In the wake of the terrorist shooting at Naval Air Station (NAS) Pensacola by a Saudi flight student on December 6, killing three and shooting several others before being shot by a sheriff’s deputy, many unfamiliar with the military wondered how could the terrorist have been able to shoot so many people on a military base?
What they failed to understand was that the military members on base are not allowed to freely carry guns, that military bases are largely “gun-free” zones.
According to Fox 10, there have been 15 fatal military base shootings since 2009.
From Fox 10:
Alan Gottlieb, founder of the pro-gun Second Amendment Foundation, blamed the repeated gun attacks on gun-free policies.
“It really does not work,” he told FOX10 News. “Again, what they’ve done is they’ve made our military bases so-called gun-free zones. And all they’ve really become is victim-disarmament zones, and people have no means of defending themselves. And it just doesn’t work. It’s proven it hasn’t worked. It’s really kind of a stupid policy. And I hope Congress changes it.”
Now, the people who just suffered so much in the recent attack are fighting back.
From Fox News:
Dozens of U.S. Navy pilots have written a letter demanding Capitol Hill lawmakers and top military brass allow more pilots to carry arms on bases, and allow those standing watch at flight schools across the country to be armed in the wake of the deadly shooting at Naval Air Station Pensacola by a Saudi officer training there. [….]
“It is reprehensible that a military installation, much less its warfighters based there, be at the mercy of off-base, civilian law enforcement when faced with an immediate threat to their lives,” the letter says. The letter was sent to Fox News by two U.S. Navy instructor pilots from NAS Pensacola, in Florida, who requested anonymity because they were not authorized to speak with the press.
The pilots bashed a law from 1992 which they said caused military bases to become “soft targets” for attacks.
“On-base security is often provided by contracted civilians whose physical fitness requirements and specialized training fall far short of the standard servicemember’s,” according to the letter.
Some pilots say it is inexcusable that a weapons expert like one of the three shooting victims was killed while standing duty unarmed.
“ENS Joshua Kaleb Watson was a small-arms instructor and captain of the rifle team at the United States Naval Academy. Yet when charged with standing the watch, he was equipped with nothing more than a logbook and a pen,” the letter says.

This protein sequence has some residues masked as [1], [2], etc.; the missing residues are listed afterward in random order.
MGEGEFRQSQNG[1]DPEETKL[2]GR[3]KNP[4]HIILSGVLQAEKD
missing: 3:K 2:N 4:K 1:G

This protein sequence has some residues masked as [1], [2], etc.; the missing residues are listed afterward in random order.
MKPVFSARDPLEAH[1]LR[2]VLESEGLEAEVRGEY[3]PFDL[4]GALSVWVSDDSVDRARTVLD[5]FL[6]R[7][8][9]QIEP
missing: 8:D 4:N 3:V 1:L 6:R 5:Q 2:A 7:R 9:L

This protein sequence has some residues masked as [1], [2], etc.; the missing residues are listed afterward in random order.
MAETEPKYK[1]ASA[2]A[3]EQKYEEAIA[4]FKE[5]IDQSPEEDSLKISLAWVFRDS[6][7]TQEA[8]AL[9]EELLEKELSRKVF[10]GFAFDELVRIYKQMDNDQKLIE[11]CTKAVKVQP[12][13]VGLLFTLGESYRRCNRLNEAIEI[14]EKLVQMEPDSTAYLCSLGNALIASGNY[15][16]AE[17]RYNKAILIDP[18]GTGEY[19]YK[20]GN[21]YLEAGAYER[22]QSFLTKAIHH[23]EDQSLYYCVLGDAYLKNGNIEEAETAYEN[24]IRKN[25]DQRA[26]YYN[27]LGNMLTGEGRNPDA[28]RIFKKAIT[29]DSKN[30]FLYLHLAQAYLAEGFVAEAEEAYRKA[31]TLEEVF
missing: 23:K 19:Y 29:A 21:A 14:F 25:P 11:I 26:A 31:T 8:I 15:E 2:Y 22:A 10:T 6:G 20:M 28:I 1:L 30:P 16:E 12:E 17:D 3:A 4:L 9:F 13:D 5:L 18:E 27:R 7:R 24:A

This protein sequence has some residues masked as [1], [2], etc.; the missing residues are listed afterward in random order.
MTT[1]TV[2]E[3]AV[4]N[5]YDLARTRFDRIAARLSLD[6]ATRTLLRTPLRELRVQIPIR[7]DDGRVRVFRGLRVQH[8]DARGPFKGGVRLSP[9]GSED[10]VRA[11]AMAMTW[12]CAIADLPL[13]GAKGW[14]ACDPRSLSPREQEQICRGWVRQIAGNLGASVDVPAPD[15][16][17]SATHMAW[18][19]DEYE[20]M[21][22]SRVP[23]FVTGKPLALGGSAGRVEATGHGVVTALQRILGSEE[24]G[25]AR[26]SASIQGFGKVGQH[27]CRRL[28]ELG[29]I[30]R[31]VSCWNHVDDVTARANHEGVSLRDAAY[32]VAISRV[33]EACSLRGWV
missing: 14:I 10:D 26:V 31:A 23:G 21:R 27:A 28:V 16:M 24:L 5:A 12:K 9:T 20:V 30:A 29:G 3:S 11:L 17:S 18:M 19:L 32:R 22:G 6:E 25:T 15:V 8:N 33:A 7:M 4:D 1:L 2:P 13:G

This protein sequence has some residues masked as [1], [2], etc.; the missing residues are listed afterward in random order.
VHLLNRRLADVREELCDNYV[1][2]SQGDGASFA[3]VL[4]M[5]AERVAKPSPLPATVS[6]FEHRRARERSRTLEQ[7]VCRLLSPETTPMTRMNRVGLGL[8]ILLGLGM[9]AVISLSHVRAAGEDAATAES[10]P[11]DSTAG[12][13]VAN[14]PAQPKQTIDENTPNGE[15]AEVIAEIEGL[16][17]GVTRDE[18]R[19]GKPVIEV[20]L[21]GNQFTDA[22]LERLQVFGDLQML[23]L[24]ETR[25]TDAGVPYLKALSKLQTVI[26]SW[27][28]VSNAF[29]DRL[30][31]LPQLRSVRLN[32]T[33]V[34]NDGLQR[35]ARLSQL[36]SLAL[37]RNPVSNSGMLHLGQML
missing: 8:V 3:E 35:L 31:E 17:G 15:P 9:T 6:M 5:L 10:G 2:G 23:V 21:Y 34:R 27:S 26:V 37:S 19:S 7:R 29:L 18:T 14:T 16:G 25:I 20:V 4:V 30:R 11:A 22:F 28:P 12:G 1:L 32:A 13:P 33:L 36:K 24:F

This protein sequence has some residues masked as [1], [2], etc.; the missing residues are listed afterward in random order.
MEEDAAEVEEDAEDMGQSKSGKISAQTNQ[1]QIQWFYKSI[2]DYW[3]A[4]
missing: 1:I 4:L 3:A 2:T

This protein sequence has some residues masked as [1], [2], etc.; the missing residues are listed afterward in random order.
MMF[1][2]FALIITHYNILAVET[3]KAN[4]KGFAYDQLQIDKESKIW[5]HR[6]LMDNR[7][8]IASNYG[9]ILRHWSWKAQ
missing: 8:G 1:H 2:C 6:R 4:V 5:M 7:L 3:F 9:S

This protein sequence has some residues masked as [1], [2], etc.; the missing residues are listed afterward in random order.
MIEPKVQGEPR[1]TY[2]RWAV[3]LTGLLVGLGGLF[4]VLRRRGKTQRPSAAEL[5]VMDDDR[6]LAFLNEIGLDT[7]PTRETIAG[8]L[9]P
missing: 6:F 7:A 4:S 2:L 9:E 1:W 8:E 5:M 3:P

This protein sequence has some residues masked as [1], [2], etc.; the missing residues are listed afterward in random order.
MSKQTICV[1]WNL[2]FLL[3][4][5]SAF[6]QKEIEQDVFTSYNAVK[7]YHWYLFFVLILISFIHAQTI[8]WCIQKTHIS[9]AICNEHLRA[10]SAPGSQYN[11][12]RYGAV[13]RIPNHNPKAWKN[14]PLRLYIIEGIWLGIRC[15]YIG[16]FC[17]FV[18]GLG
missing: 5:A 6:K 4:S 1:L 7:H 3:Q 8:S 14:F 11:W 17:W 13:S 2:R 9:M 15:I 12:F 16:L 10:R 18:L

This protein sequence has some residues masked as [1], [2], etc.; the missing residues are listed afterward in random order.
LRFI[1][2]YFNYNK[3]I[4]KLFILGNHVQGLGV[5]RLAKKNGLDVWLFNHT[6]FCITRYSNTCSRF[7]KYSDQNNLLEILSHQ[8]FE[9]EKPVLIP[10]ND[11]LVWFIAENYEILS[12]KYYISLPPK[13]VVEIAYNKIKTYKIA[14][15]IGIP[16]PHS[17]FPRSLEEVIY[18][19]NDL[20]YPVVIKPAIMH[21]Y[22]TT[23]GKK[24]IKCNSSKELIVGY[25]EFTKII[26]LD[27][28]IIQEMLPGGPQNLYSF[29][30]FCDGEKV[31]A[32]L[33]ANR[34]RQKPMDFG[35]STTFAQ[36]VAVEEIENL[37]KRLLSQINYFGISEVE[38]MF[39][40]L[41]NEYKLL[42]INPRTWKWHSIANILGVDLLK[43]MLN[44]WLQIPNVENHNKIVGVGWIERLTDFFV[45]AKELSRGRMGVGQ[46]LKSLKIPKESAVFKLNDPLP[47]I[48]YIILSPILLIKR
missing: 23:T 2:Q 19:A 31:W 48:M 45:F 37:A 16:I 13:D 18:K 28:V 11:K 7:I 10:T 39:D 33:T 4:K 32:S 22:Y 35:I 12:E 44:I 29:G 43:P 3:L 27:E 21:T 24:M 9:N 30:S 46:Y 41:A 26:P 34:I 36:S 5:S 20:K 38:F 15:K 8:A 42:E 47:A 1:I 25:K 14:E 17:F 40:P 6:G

Yet he did all he could and was able to convey to police where the terrorist was to help them before he died of his wounds. Imagine what he could have done if he was able to defend himself and others.
The pilots hope their effort “will discontinue what has become a severe irony burdening our servicemembers: that they can be entrusted to fly multimillion-dollar aircraft over hostile territory, command companies of infantrymen into battle, or captain ships around the world, all while holding the nation’s top security clearances, but when back home are not trusted to carry a simple pistol in order to protect themselves, their families and their fellow servicemembers.”
Defense Secretary Mark Esper said they would be looking into the issue.
Watson’s family appeared on “Fox and Friends” and urged the military and the Congress to do something to solve the problem.
“He was well qualified to have a firearm and defend himself. If we are going to ask these young men and women to stand watch for our country, they need the opportunity to defend themselves. This isn’t the first time this happened and if we don’t change something, then it won’t be the last,” said Adam Watson, Joshua’s brother. “My brother was an excellent marksman. If my brother had not had that right stripped from him, this would be a different conversation.”
Joshua’s mother, Sheila, agreed.
“He was my baby. It hurts me. It doesn’t really anger me as much as it hurts me. My baby was standing watch and he lost his life because he wasn’t armed,” she said.
“We trust 18-year-old privates in combat with grenades, anti-tank missiles, rifles and machine guns, but we let service members get slaughtered because we don’t trust anyone to be armed back here in the United States,” a senior U.S. Army officer told Fox News.
“Why are we cowering in our offices? It’s insane,” the officer added.
Amen. Let’s stop this so we can at least give our our fine young men like Ens. Joshua Watson the ability to fight back and protect his fellows.
“If Josh was Armed he would have stood a fighting chance” ~ Watson Family https://t.co/mRlb3WegcP
— Rob O'Donnell (@odonnell_r) December 10, 2019